Pablo Chavez, Eric Schmidt and David Drummond (L-R) at Senate Google Oversight Hearing.  The “Hearing on Terrorist Financing” chyron is coincidental.

Morgan Stanley analyst Brian Nowak inadvertently put his finger on another source of potential criminal liability for Google executives, including Eric “RICO suave” Schmidt himself, in a Barron’s interview:

[T]he actual threat to Google revenue is low.]  That said, as long as GOOGL addresses these [advertising] issues, we put a low probability on this materially impacting GOOGL’s near-term results. 3 reasons.

First, advertisers who have pulled their advertising dollars from GOOGL are only pulling ad revenue from YouTube and the Google Display Network.

Second, we estimate these businesses in aggregate make up 21% of GOOGL gross revenues (with YouTube 12%) and 10% of net revenue. Even if 10% of this revenue went away (which would seem draconian) it would only impact GOOGL’s net revenue by 1%.

Third, we believe Google’s revenue is diversified across millions of clients – with the top 100 ad spenders likely representing less than 20% of total ad revenue – given the strength of its core search product.

GOOGL stock isn’t expensive (17X ’18 adj EPS for 22% ’16-18 EPS growth) and so the extent to which GOOGL is pressured over the coming days/weeks we would recommend buying the stock. We remain [overweight] on GOOGL with a $1,000 [price target].

There’s a whole lotta “ifs” in that quote, most of which assume that the status quo is static and not dynamic–meaning that the only thing that changes is the really huge accounts pulling out.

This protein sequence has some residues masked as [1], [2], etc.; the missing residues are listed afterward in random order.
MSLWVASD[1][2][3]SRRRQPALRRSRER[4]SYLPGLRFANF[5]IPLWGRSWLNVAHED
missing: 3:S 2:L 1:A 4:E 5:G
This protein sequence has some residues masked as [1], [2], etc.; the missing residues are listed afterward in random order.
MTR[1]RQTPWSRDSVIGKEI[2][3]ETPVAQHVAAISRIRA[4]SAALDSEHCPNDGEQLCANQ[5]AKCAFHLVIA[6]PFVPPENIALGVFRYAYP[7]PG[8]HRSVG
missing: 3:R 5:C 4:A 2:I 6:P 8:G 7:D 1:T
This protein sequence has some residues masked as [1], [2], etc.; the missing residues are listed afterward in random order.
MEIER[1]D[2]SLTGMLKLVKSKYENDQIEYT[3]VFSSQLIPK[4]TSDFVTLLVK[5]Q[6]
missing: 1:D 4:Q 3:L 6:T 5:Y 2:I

That would leave the bottom 80% of “ad spenders” to continue advertising at the same rates either because they don’t care about their ads appearing on hate videos, they aren’t influenced by big brands jumping ship, or, more likely, they have nowhere else to go because their business is dependent on Google’s advertising monopoly.  Those people are also known as “the suckers”.

And you don’t suppose that Google would have reached out to analysts to try to keep them from downgrading the stock, do you?  Because that never happened before.

Whatever the case, the one thing that we know is that Google has been sharing revenue with some pretty unsavory characters and Google knows who they are, where they got paid, probably took a tax deduction for those payments and may well have filed an IRS form 1099 or otherwise reported to a local tax authority.  If HMRC comes knocking, they may well find some rabbit holes worth going down.

According to the Daily Mail, the Solicitor General said:

‘There is an offence of recklessly disseminating this material, and the criminal law is there is a clear boundary beyond which they should not stray.

‘I think the legislation is clear. It is my hope and expectation that these organisations will indeed come to heel and obey the law but the law is there if necessary.’

Mr Buckland warned Google that the 2006 Terrorism Act could apply to companies as well as individuals.

The criminal side of Google’s business could become very important.  I would assume that if the UK Solicitor General is talking about it, an investigation has already started.


No comments: